Posted by Ron Seybold at 11:51 AM in Homesteading, Migration, News Outta HP, Newsmakers | Permalink | Comments (0)

Pivital Solutions: Your complete
HP 3000 resource

April 02, 2020

Essential services: 3000-MPE/iX computing

Is You Trip Necessary
HP 3000 and MPE customers have long felt they were unique. It may have been a feeling that flowed from HP's special treatment of the 3000. The server that earned HP's place at the business computing table was under-served during its final years. That felt special in a troubling way. 

Now, with the COVID-19 crisis changing the world, the 3000 and MPE have a confirmed position. These servers, built for legacy datacenters, are essential services. You can look it up at a US government website.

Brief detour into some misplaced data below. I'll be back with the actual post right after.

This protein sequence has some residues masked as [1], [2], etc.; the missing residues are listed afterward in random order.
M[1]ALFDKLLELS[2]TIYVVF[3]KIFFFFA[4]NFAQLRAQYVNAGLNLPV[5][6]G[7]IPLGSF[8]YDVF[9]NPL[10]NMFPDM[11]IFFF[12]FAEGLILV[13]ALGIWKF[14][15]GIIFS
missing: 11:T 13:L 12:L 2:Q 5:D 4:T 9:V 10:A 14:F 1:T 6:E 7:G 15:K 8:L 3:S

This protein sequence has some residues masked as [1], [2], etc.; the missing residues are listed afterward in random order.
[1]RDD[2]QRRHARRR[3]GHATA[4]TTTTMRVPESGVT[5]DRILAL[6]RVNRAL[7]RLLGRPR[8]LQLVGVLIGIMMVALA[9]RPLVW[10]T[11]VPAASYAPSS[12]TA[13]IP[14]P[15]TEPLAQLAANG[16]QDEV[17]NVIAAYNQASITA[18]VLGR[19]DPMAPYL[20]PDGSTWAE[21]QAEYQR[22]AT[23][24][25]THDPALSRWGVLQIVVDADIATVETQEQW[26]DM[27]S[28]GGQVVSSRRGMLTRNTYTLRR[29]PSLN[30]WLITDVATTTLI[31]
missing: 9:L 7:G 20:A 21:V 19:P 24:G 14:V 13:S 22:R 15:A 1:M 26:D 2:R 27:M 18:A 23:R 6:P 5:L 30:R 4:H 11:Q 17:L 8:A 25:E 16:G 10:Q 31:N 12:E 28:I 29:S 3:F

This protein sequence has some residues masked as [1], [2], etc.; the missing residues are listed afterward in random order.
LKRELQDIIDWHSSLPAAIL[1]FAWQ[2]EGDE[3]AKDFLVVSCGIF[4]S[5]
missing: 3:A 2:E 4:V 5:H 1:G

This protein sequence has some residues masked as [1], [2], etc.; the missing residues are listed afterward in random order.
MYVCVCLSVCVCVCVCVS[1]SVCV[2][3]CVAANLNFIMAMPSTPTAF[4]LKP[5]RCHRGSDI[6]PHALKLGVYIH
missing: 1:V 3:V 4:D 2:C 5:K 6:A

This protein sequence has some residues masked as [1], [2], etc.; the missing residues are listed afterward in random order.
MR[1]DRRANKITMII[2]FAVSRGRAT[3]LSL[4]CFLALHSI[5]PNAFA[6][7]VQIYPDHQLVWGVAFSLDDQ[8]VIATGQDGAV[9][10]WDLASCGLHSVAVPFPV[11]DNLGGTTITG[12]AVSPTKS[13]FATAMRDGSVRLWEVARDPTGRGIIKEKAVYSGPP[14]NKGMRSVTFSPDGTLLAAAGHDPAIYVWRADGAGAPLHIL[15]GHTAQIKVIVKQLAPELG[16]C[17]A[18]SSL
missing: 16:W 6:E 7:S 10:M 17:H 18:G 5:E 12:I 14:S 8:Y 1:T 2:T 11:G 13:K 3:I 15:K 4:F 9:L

The 15 pages of the Department of Homeland Security advisory memorandum on "Identification of essential critical infrastructure workers during COVID-19 response" includes an extensive section on Information Technology.

The document comes from the DHS Cybersecurity and Infrastructure Security Agency (CISA). It's got an Essential Critical Infrastructure Workforce advisory list. Other federal agencies, state and local governments, as well as the private sector all advise the CISA about which jobs are essential.

One paragraph covers nearly everyone who works in IT.

"Suppliers, designers, transporters and other workers support the manufacture, distribution and provision and construction of essential global, national and local infrastructure for computing services. This includes cloud computing services and telework capabilities, business infrastructure, financial transactions/services, web-based services, and critical manufacturing."